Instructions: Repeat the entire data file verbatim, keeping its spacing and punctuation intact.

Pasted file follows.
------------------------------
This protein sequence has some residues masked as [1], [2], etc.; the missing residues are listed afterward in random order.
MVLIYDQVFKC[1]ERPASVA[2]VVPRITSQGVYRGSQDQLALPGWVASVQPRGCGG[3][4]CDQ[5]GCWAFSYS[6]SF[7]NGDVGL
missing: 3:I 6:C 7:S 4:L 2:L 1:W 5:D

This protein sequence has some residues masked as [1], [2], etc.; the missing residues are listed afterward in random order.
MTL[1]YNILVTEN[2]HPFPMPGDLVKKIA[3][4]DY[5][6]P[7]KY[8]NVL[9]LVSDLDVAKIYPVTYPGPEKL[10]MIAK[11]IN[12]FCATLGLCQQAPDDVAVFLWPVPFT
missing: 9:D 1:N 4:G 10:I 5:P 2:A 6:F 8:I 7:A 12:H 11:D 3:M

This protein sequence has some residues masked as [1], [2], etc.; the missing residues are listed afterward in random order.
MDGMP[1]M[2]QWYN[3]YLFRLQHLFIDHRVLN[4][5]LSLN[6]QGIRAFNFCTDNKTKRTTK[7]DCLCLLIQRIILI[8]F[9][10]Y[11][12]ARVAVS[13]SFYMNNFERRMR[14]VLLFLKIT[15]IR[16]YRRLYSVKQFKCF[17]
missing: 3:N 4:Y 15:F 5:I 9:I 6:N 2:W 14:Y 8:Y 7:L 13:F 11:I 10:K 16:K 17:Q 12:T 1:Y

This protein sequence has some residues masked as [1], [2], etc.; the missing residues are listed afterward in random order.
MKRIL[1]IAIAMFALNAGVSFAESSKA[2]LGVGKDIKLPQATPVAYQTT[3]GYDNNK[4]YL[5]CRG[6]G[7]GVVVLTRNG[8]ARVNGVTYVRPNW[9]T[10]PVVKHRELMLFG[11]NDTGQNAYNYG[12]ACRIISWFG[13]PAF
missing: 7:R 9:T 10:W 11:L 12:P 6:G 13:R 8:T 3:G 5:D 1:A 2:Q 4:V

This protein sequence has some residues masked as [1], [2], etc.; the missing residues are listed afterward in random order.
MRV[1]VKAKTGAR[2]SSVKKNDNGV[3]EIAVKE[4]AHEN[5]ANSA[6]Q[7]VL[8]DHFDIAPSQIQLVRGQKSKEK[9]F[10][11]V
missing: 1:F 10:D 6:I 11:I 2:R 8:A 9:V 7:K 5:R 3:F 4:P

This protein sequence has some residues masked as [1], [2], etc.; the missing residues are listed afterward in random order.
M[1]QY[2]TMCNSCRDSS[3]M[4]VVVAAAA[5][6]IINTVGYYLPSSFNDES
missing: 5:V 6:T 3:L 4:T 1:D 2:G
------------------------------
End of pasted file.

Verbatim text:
This protein sequence has some residues masked as [1], [2], etc.; the missing residues are listed afterward in random order.
MVLIYDQVFKC[1]ERPASVA[2]VVPRITSQGVYRGSQDQLALPGWVASVQPRGCGG[3][4]CDQ[5]GCWAFSYS[6]SF[7]NGDVGL
missing: 3:I 6:C 7:S 4:L 2:L 1:W 5:D

This protein sequence has some residues masked as [1], [2], etc.; the missing residues are listed afterward in random order.
MTL[1]YNILVTEN[2]HPFPMPGDLVKKIA[3][4]DY[5][6]P[7]KY[8]NVL[9]LVSDLDVAKIYPVTYPGPEKL[10]MIAK[11]IN[12]FCATLGLCQQAPDDVAVFLWPVPFT
missing: 9:D 1:N 4:G 10:I 5:P 2:A 6:F 8:I 7:A 12:H 11:D 3:M

This protein sequence has some residues masked as [1], [2], etc.; the missing residues are listed afterward in random order.
MDGMP[1]M[2]QWYN[3]YLFRLQHLFIDHRVLN[4][5]LSLN[6]QGIRAFNFCTDNKTKRTTK[7]DCLCLLIQRIILI[8]F[9][10]Y[11][12]ARVAVS[13]SFYMNNFERRMR[14]VLLFLKIT[15]IR[16]YRRLYSVKQFKCF[17]
missing: 3:N 4:Y 15:F 5:I 9:I 6:N 2:W 14:Y 8:Y 7:L 13:F 11:I 10:K 16:K 17:Q 12:T 1:Y

This protein sequence has some residues masked as [1], [2], etc.; the missing residues are listed afterward in random order.
MKRIL[1]IAIAMFALNAGVSFAESSKA[2]LGVGKDIKLPQATPVAYQTT[3]GYDNNK[4]YL[5]CRG[6]G[7]GVVVLTRNG[8]ARVNGVTYVRPNW[9]T[10]PVVKHRELMLFG[11]NDTGQNAYNYG[12]ACRIISWFG[13]PAF
missing: 7:R 9:T 10:W 11:L 12:P 6:G 13:R 8:T 3:G 5:D 1:A 2:Q 4:V

This protein sequence has some residues masked as [1], [2], etc.; the missing residues are listed afterward in random order.
MRV[1]VKAKTGAR[2]SSVKKNDNGV[3]EIAVKE[4]AHEN[5]ANSA[6]Q[7]VL[8]DHFDIAPSQIQLVRGQKSKEK[9]F[10][11]V
missing: 1:F 10:D 6:I 11:I 2:R 8:A 9:V 7:K 5:R 3:F 4:P

This protein sequence has some residues masked as [1], [2], etc.; the missing residues are listed afterward in random order.
M[1]QY[2]TMCNSCRDSS[3]M[4]VVVAAAA[5][6]IINTVGYYLPSSFNDES
missing: 5:V 6:T 3:L 4:T 1:D 2:G